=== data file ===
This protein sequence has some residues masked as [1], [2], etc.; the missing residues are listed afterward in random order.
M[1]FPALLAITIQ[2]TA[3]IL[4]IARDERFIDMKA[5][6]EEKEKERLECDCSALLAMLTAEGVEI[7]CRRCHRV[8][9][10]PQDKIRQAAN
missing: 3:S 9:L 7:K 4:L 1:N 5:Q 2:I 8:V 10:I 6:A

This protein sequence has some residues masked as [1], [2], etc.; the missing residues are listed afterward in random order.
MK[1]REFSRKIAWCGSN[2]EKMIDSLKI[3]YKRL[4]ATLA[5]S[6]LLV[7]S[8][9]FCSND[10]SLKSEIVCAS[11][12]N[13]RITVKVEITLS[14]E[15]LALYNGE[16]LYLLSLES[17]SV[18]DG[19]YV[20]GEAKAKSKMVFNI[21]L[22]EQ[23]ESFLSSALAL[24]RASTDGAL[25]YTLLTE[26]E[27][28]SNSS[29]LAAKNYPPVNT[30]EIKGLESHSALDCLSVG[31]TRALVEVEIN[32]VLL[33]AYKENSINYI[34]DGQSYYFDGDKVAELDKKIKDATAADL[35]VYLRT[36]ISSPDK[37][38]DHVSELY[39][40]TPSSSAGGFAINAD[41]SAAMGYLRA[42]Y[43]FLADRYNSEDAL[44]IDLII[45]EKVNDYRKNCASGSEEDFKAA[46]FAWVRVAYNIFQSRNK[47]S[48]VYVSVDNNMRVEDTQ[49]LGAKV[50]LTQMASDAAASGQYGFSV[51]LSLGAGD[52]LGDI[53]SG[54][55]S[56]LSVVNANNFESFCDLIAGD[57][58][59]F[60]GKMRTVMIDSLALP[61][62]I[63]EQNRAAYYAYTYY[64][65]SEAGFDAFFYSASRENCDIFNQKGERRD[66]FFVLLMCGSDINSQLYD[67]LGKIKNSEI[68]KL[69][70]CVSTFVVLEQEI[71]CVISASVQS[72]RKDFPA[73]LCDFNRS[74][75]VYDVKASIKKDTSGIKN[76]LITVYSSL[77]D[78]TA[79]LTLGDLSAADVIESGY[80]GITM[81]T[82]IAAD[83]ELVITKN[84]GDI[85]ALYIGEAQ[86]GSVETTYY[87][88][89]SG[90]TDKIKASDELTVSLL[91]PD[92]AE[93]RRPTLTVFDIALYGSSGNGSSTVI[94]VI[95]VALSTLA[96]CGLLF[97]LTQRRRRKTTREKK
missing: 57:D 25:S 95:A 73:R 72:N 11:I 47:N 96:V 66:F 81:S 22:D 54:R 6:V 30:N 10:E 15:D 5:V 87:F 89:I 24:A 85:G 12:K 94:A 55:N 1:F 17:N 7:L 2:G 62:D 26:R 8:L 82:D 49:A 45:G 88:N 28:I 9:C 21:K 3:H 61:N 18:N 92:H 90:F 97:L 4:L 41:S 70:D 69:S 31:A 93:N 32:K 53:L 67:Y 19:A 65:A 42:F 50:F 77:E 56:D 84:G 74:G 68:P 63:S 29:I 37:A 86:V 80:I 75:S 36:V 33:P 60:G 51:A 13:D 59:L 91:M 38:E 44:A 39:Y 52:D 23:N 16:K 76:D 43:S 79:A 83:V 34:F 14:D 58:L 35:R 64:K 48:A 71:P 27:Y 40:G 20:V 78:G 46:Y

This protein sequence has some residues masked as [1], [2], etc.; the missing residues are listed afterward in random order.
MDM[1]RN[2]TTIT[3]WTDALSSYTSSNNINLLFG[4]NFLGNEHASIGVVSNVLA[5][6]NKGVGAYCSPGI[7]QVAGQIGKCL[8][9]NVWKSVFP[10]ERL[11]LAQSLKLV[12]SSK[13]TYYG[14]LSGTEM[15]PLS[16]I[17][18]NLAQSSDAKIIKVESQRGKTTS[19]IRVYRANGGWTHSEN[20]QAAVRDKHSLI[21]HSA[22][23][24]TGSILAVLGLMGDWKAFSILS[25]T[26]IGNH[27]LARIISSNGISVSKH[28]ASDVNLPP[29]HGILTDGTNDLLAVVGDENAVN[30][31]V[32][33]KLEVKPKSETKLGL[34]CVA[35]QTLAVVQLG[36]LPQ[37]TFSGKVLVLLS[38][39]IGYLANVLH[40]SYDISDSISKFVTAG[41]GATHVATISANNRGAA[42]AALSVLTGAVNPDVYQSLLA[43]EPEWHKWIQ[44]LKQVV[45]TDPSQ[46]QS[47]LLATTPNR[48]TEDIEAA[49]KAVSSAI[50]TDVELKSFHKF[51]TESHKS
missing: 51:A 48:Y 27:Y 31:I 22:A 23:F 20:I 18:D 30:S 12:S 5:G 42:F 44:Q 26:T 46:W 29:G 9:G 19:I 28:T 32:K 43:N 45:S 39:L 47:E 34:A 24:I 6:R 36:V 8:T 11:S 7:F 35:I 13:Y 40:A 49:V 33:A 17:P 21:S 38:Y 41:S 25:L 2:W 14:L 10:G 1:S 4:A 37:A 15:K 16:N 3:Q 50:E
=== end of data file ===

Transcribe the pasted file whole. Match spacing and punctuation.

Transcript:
This protein sequence has some residues masked as [1], [2], etc.; the missing residues are listed afterward in random order.
M[1]FPALLAITIQ[2]TA[3]IL[4]IARDERFIDMKA[5][6]EEKEKERLECDCSALLAMLTAEGVEI[7]CRRCHRV[8][9][10]PQDKIRQAAN
missing: 3:S 9:L 7:K 4:L 1:N 5:Q 2:I 8:V 10:I 6:A

This protein sequence has some residues masked as [1], [2], etc.; the missing residues are listed afterward in random order.
MK[1]REFSRKIAWCGSN[2]EKMIDSLKI[3]YKRL[4]ATLA[5]S[6]LLV[7]S[8][9]FCSND[10]SLKSEIVCAS[11][12]N[13]RITVKVEITLS[14]E[15]LALYNGE[16]LYLLSLES[17]SV[18]DG[19]YV[20]GEAKAKSKMVFNI[21]L[22]EQ[23]ESFLSSALAL[24]RASTDGAL[25]YTLLTE[26]E[27][28]SNSS[29]LAAKNYPPVNT[30]EIKGLESHSALDCLSVG[31]TRALVEVEIN[32]VLL[33]AYKENSINYI[34]DGQSYYFDGDKVAELDKKIKDATAADL[35]VYLRT[36]ISSPDK[37][38]DHVSELY[39][40]TPSSSAGGFAINAD[41]SAAMGYLRA[42]Y[43]FLADRYNSEDAL[44]IDLII[45]EKVNDYRKNCASGSEEDFKAA[46]FAWVRVAYNIFQSRNK[47]S[48]VYVSVDNNMRVEDTQ[49]LGAKV[50]LTQMASDAAASGQYGFSV[51]LSLGAGD[52]LGDI[53]SG[54][55]S[56]LSVVNANNFESFCDLIAGD[57][58][59]F[60]GKMRTVMIDSLALP[61][62]I[63]EQNRAAYYAYTYY[64][65]SEAGFDAFFYSASRENCDIFNQKGERRD[66]FFVLLMCGSDINSQLYD[67]LGKIKNSEI[68]KL[69][70]CVSTFVVLEQEI[71]CVISASVQS[72]RKDFPA[73]LCDFNRS[74][75]VYDVKASIKKDTSGIKN[76]LITVYSSL[77]D[78]TA[79]LTLGDLSAADVIESGY[80]GITM[81]T[82]IAAD[83]ELVITKN[84]GDI[85]ALYIGEAQ[86]GSVETTYY[87][88][89]SG[90]TDKIKASDELTVSLL[91]PD[92]AE[93]RRPTLTVFDIALYGSSGNGSSTVI[94]VI[95]VALSTLA[96]CGLLF[97]LTQRRRRKTTREKK
missing: 57:D 25:S 95:A 73:R 72:N 11:I 47:N 96:V 66:F 81:S 22:D 54:R 6:V 30:N 10:E 15:D 5:V 87:F 89:I 24:A 85:G 12:K 94:A 55:N 1:F 17:N 7:L 2:G 62:D 26:R 8:L 82:D 49:A 45:G 88:N 28:I 9:C 21:K 3:H 61:N 18:N 92:H 90:F 97:L 4:L 41:S 70:D 69:S 31:A 93:N 32:K 53:L 67:Y 19:A 65:A 42:F 50:F 77:E 56:D 84:G 74:G 68:P 63:S 29:I 37:A 86:V 80:I 75:S 36:V 33:P 60:G 51:A 13:D 59:L 91:M 38:E 44:A 39:Y 52:D 23:N 16:K 76:D 43:S 79:A 83:V 34:F 14:D 58:L 35:R 64:K 48:A 71:P 27:Y 40:G 20:V 78:G 46:Y

This protein sequence has some residues masked as [1], [2], etc.; the missing residues are listed afterward in random order.
MDM[1]RN[2]TTIT[3]WTDALSSYTSSNNINLLFG[4]NFLGNEHASIGVVSNVLA[5][6]NKGVGAYCSPGI[7]QVAGQIGKCL[8][9]NVWKSVFP[10]ERL[11]LAQSLKLV[12]SSK[13]TYYG[14]LSGTEM[15]PLS[16]I[17][18]NLAQSSDAKIIKVESQRGKTTS[19]IRVYRANGGWTHSEN[20]QAAVRDKHSLI[21]HSA[22][23][24]TGSILAVLGLMGDWKAFSILS[25]T[26]IGNH[27]LARIISSNGISVSKH[28]ASDVNLPP[29]HGILTDGTNDLLAVVGDENAVN[30][31]V[32][33]KLEVKPKSETKLGL[34]CVA[35]QTLAVVQLG[36]LPQ[37]TFSGKVLVLLS[38][39]IGYLANVLH[40]SYDISDSISKFVTAG[41]GATHVATISANNRGAA[42]AALSVLTGAVNPDVYQSLLA[43]EPEWHKWIQ[44]LKQVV[45]TDPSQ[46]QS[47]LLATTPNR[48]TEDIEAA[49]KAVSSAI[50]TDVELKSFHKF[51]TESHKS
missing: 51:A 48:Y 27:Y 31:I 22:A 23:F 20:I 18:D 30:S 12:S 5:G 42:F 44:Q 26:T 46:W 29:G 9:G 19:I 28:T 32:K 43:N 45:S 39:L 47:E 34:A 24:I 6:R 36:V 8:T 11:S 7:F 35:I 13:Y 40:A 49:V 33:A 17:P 21:S 38:Y 41:S 25:L 2:W 14:L 10:G 1:S 4:A 37:A 15:K 16:N 3:Q 50:E